7 Sure-Fire Ways You Can Save Money on Travel

How to Save Money on Everything From Airfare to Accommodation

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Being a college student can be expensive. From tuition to textbooks, rent to eating out with friends, and -- of course -- the dreaded accumulation of student loans, it’s hard to see yourself traveling over the next four to five years of your life. But you don't need to let these costs prevent you from traveling -- when I was student I managed to travel for next to nothing, exploring several European countries in depth, as well taking as a luxury trip to Hawaii.

I’ve put together seven great tips on how students can afford to see the world on a college budget.


Use sites like Skyscanner and Airfarewatchdog to track the best deals for international flights. If you’re flying domestic, we suggest Southwest Airlines and JetBlue. When booking flights, try to depart on a weekday like Tuesday or Thursday. Do your best to avoid the weekends, as these are the most popular times to fly. Try to book tickets off season. (Hint- maybe after finals may work) Avoid the bag check-in fee by packing light or by using airlines that offer to check-in your bag for free!

I highly recommend signing up for emails from Secret Flying, too, as they share incredible return flight deals from the United States. I'm talking about $300 return to most countries in Europe or Latin America. It's a great way to pick up a bargain during your time off from college. 


Ditch the hotels and check out alternative sites that offer unique places to stay, like glamping.com and Canopy Under the Stars. Why? They’re more affordable, accessible, and offer a whole new experience for the price of a 2 star hotel with stained sheets and a subpar view. Stay somewhere a little bit further than the main city or attraction, too, as these places are usually cheaper and less in demand. Travel in groups rather than solo, so you can split costs between you and your friends.

Attractions and Activities

Pass on the guided tours and pave your own path by doing plenty of research on a place before you arrive. I recommend using sites like ViatorRough GuidesBootsNAll and Smarter Travel, which are independently owned sites that offer a more personal and off the beaten path perspective. They won’t encourage you to spend money on tours that don’t show you the true city itself.

Take advantage of everything that’s free. Each country, city and village offer tons of things to do without costing a cent. Walking is the best activity anyone can do, and most cities do offer free walking tours for visitors, which is definitely worth doing on your first day in a place. Additionally, in many places around the world, there are days when all museums in the city are free, so that's definitely something to research before you arrive. 


Public transportation is the way to get around if you're looking to save money. Hands down. Take the subway, train or bus when you're traveling, and avoid taking expensive taxis or Ubers.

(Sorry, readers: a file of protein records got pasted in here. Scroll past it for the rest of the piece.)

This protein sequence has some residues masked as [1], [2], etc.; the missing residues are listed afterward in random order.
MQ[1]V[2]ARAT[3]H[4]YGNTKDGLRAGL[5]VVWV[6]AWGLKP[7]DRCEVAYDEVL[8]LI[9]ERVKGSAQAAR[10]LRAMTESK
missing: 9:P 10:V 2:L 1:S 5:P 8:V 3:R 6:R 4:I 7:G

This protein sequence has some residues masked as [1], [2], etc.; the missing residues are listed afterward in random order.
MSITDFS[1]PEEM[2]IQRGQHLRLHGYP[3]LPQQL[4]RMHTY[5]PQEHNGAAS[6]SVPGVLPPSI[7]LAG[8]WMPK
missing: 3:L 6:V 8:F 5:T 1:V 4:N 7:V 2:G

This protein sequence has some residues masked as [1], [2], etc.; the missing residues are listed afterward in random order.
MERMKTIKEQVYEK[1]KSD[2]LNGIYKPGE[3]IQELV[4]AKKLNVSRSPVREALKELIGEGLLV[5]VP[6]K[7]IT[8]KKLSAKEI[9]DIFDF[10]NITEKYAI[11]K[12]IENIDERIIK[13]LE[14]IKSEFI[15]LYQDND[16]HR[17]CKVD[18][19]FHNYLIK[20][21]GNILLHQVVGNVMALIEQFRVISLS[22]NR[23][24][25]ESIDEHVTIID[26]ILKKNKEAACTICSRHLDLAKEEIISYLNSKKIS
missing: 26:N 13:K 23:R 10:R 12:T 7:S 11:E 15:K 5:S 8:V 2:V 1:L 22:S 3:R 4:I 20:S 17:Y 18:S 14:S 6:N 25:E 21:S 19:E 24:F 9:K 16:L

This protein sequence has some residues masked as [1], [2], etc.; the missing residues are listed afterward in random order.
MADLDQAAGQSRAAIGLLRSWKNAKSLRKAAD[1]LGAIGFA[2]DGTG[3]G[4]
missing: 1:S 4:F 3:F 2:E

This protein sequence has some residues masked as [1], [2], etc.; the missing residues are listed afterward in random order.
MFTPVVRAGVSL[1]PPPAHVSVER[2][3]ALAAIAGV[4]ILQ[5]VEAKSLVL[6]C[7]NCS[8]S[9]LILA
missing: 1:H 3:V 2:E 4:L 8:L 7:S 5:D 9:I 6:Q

Many places have sophisticated public transit systems like Manhattan, London, Paris and Berlin. If you take a cab, be sure to split the cab fare with someone else, and make sure you don’t get taken advantage of just because you’re a foreigner. Try renting bicycles if that's an option, as that'll help you to see more places without spending too much money.

Car rentals are most likely out of the question because of all the fees they tack on, because you’re a student. 


Plan and organize your meals for every day you’re traveling in advance. This may sound lame, but it works. List down the top restaurants in the city, how much you'd need to spend there, and then figure out why you want to eat there and whether it would be worth it.

Eat a large breakfast, and if possible, sneak an extra bread roll into your bag to count for lunch. Hostels are great places for stocking up on food if they offer a free buffet breakfast, and if you eat enough, you'll be able to skip lunch (or save some food for it), and allocate your money towards your restaurants or cafes of choice.

Grocery shop at the neighborhood store and cook in the hostel kitchen to save money (pasta is a great way to eat on the cheap!) and pack snacks so you don’t end up spontaneously buying food when you’re hungry.


Only buy items that you know can’t be found back home, unless it's an absolute emergency. Scout out what the price should be online before you buy.

In hot tourist spots, chances are, they all carry the same thing, so check out a few stores before you make your final purchase. Don’t be afraid to haggle, as it’s never a bad thing. If all else fails, ask yourself if you REALLY want it, and the answer may just be no. 

Everything Else

Carry enough cash so you don’t have to continuously withdraw from ATM machines -- those fees can add up. I always withdraw the maximum amount possible in order to keep my fees down. 

Befriend your hosts and the locals around you. Not only will you be making new friends, they’ll give you insider tips for budget activities that you wouldn’t have known about in the first place.

Try studying abroad! These programs are paved for you to be able to get educated while experiencing a whole new country, and you'll gain a deeper insight to the culture than a one-week-long vacation there. 

Purchase all your personal products at home rather than buying them at convenient stores, which are much more expensive. Opt for solid shampoo, conditioner, and bars of soap for toiletries, as they'll last several months and free up more space in your bag.  

Lastly, be as prepared as possible for any eventuality so you don’t have last minute expenses.